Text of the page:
Are you wondering if your daily sodium intake matters? Learn about sodium’s role in a healthy diet and why a love affair with salt can break your heart.
First of all, is it salt or is it sodium? Sodium chloride is the chemical name for table salt. The words salt and sodium are not exactly the same, but are often used interchangeably. The nutrition facts panel of food packaging will say “sodium” instead of salt.
Most of us are eating more sodium than we need, even if we never pick up the salt shaker. More than 75 percent of the sodium we eat comes from packaged and restaurant foods. That can make it hard to control how much you eat, because it is already added to our food before we buy it. So how can we cut back? Below are some tips for lowering the sodium and salt you eat in the grocery store, cooking at home, or dining out.
The information below outlines strategies you may use at the store while shopping for food:
- Choose packaged and prepared foods carefully. Compare labels and choose the product with the lowest amount of sodium (per serving) you can find in your store. You might be surprised that different brands of the same food can have different sodium levels.
- Pick fresh and frozen poultry that hasn’t been injected with a sodium solution. Check the fine print on the packaging for terms like “broth,” “saline” or “sodium solution.” Sodium levels in unseasoned fresh meats are around 100 milligrams (mg) or less per 4-ounce serving.
- Choose condiments carefully. For example, soy sauce, bottled salad dressings, dips, ketchup, jarred salsas, capers, mustard, pickles, olives and relish can be sky-high in sodium. Look for a reduced or lower-sodium version.
- Choose canned vegetables labeled “no salt added” and frozen vegetables without salty sauces. When you add these to a casserole, soup, or other mixed dish, there will be so many other ingredients involved that you won’t miss the salt.
- Look for products with the American Heart Association’s Heart-Check mark to find foods that can be part of an overall healthy dietary pattern. Heart-Check is not a low-sodium program and the Heart-Check mark is not necessarily a sign that a product is “low-sodium”, but it does mean that the food meets AHA’s sodium criteria to have the Heart-Check mark. You can eat foods with varying amounts of sodium and still achieve a balanced and heart-healthy diet. To learn more about the Heart-Check Food Certification Program, visit www.heartcheck.org.
Here are more tips for preparing food:
- Use onions, garlic, herbs, spices, citrus juices and vinegars in place of some or all of the salt to add flavor to foods.
- Drain and rinse canned beans (like chickpeas, kidney beans, etc.) and vegetables – this can cut the sodium by up to 40 percent.
- Combine lower-sodium versions of food with regular versions. If you don’t like the taste of lower-sodium foods right now, try combining them in equal parts with a regular version of the same food. You’ll get less salt and probably won’t notice much difference in taste. This works especially well for broths, soups, and tomato-based pasta sauces.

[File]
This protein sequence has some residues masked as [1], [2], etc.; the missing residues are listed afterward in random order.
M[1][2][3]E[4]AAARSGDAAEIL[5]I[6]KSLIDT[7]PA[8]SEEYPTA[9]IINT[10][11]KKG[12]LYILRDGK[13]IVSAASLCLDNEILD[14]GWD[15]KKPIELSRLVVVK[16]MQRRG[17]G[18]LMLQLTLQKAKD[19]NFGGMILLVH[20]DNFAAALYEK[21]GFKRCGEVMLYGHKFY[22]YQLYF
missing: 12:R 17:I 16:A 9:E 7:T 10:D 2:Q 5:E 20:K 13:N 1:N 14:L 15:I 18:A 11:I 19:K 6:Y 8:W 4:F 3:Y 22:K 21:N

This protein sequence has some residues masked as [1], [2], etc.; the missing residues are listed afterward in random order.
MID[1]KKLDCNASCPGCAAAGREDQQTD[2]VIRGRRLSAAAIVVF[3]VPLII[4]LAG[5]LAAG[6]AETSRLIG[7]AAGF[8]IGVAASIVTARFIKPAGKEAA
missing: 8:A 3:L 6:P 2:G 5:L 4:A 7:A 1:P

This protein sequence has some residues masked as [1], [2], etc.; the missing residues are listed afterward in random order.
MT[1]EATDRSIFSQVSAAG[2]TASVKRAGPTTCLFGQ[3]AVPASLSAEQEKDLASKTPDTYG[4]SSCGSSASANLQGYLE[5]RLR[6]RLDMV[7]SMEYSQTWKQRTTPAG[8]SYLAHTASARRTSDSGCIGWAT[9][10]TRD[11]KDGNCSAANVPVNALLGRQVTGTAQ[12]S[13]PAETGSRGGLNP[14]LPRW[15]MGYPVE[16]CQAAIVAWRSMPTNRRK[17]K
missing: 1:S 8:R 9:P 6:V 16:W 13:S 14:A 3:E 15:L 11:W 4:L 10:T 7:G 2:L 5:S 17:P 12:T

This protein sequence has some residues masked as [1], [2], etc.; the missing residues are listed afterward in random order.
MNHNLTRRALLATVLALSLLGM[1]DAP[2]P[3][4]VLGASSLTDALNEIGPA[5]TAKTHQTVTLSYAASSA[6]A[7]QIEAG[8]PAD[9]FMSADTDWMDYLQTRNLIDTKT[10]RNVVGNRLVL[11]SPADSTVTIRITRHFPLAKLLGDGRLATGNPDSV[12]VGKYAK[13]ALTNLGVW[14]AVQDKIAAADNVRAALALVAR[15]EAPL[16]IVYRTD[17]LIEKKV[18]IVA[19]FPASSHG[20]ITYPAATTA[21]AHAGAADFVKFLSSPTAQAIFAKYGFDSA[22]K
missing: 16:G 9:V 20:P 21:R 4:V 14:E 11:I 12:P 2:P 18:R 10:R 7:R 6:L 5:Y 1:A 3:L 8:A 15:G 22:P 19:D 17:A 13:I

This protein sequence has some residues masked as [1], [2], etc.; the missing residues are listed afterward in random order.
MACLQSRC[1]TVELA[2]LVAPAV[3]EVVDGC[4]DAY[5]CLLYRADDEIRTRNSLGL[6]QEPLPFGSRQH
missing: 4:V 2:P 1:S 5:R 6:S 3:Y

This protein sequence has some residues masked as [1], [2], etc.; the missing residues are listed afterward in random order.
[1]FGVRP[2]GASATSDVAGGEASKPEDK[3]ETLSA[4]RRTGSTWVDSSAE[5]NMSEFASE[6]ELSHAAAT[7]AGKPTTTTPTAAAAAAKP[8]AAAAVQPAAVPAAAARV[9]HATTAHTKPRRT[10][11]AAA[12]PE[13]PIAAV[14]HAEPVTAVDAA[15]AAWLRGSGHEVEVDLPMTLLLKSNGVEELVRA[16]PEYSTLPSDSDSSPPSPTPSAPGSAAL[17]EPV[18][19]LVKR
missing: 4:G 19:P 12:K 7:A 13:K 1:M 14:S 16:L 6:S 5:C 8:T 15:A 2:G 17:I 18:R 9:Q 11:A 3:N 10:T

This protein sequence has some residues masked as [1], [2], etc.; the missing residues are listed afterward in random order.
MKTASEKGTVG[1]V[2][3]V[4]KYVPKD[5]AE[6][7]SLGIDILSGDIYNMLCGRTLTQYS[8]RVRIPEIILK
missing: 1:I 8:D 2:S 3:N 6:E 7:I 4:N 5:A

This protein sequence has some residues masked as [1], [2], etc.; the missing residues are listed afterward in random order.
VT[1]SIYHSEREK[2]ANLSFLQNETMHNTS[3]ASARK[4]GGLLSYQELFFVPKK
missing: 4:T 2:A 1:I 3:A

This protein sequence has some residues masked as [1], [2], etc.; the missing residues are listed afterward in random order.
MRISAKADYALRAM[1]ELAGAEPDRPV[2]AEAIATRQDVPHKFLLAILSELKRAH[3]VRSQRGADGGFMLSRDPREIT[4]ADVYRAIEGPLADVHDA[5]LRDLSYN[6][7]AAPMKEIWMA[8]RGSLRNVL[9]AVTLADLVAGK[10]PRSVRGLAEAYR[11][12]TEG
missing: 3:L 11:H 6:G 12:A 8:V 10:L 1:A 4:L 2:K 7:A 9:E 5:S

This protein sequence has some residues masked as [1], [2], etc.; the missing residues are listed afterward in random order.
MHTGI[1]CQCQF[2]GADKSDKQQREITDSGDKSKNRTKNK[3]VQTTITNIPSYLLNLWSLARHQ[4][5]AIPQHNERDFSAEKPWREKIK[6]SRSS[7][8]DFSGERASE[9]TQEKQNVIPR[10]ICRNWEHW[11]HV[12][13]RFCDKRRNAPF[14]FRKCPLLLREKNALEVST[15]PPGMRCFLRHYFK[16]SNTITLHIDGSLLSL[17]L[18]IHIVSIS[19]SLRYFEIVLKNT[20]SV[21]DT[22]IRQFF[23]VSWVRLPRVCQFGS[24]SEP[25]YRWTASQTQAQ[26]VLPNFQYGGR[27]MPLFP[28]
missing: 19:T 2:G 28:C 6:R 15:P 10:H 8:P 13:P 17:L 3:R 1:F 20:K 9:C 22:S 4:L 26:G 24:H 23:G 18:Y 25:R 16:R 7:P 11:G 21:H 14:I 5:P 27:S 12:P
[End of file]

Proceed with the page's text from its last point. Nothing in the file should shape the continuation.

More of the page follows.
- Cook pasta, rice, and hot cereal without salt. You’re likely going to add other flavorful ingredients to these foods, so you won’t miss the salt.
- Cook by grilling, braising, roasting, searing, and sautéing to bring out the natural flavors in foods – that will reduce the need to add salt.
- Incorporate foods with potassium, like sweet potatoes, potatoes, greens, tomatoes and lower-sodium tomato sauce, white beans, kidney beans, nonfat yogurt, oranges, bananas and cantaloupe. Potassium helps counter the effects of sodium and may help lower your blood pressure.
- Specify how you want your food prepared. Ask for your dish to be made without extra salt.
- Taste your food before adding salt. If you think it needs a boost of flavor, add freshly ground black pepper or a squeeze of fresh lemon or lime and test it again before adding salt. Lemon and pepper are especially good on fish, chicken, and vegetables.
- Watch out for foods described using the words pickled, brined, barbecued, cured, smoked, broth, au jus, soy sauce, miso, or teriyaki sauce. These tend to be high in sodium. Foods that are steamed, baked, grilled, poached or roasted may have less sodium.
- Control portion sizes. When you cut calories, you usually cut the sodium too. Ask if smaller portions are available or share the meal with a friend. Or, ask for a to-go box when you order and place half the meal in the box to eat later.
- Ask about the sodium content of the menu items. A new law requires chain restaurants with 20 or more locations to provide nutrition information, including sodium content, to customers upon request. The new law took effect in December 2015.
Is my food going to taste bland with less salt?
It certainly doesn’t have to, especially when you use cooking techniques and other flavorful ingredients (noted in the tips above) to enhance your food. And as you take steps to reduce sodium gradually, you’ll start to appreciate foods for their true flavor.
Over time, your taste buds can adjust to prefer less salt. Studies have shown that when people are given a lower sodium diet for a period of time, they begin to prefer lower-sodium foods and the foods they used to enjoy taste too salty. Try it and see for yourself!
What about salt substitutes?
There are many salt substitutes on the market for you to try. Some of them replace some or all of the sodium with potassium. Most people can use these products freely; unless you have certain medical conditions (like kidney disease) are taking certain medications that have implications for how much potassium you should eat. Talk with your healthcare professional about whether a salt substitute is right for you.